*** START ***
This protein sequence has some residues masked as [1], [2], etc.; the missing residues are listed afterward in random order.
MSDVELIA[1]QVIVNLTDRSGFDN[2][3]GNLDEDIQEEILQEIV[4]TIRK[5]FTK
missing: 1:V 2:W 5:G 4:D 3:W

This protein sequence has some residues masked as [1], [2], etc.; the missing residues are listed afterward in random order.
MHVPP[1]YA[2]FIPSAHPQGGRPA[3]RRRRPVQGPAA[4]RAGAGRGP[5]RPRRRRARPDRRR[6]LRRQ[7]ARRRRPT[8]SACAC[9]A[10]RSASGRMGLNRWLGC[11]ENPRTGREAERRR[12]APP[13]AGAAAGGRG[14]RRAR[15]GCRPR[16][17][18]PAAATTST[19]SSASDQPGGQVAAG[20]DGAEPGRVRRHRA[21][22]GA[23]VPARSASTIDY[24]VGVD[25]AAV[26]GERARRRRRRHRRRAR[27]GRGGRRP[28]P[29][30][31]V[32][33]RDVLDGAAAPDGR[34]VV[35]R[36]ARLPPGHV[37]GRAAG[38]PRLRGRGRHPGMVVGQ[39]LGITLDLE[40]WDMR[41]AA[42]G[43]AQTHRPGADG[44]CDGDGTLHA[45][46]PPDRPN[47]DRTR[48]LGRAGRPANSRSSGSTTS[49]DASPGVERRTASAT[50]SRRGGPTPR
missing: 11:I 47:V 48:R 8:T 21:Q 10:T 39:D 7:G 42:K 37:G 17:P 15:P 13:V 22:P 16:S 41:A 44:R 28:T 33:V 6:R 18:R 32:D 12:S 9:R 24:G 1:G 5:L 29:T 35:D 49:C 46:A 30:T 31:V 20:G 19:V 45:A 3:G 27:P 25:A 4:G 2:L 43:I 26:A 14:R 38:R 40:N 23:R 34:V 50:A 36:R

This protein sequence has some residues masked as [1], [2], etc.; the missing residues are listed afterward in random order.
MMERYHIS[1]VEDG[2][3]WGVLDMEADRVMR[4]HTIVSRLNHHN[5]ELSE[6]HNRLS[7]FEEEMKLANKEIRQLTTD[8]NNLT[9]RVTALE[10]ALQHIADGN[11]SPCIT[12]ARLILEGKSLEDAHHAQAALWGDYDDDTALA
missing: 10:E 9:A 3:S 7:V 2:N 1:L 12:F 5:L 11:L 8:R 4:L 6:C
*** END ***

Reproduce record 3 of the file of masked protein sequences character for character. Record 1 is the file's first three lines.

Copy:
This protein sequence has some residues masked as [1], [2], etc.; the missing residues are listed afterward in random order.
MMERYHIS[1]VEDG[2][3]WGVLDMEADRVMR[4]HTIVSRLNHHN[5]ELSE[6]HNRLS[7]FEEEMKLANKEIRQLTTD[8]NNLT[9]RVTALE[10]ALQHIADGN[11]SPCIT[12]ARLILEGKSLEDAHHAQAALWGDYDDDTALA
missing: 10:E 9:A 3:S 7:V 2:N 1:L 12:F 5:L 11:L 8:R 4:L 6:C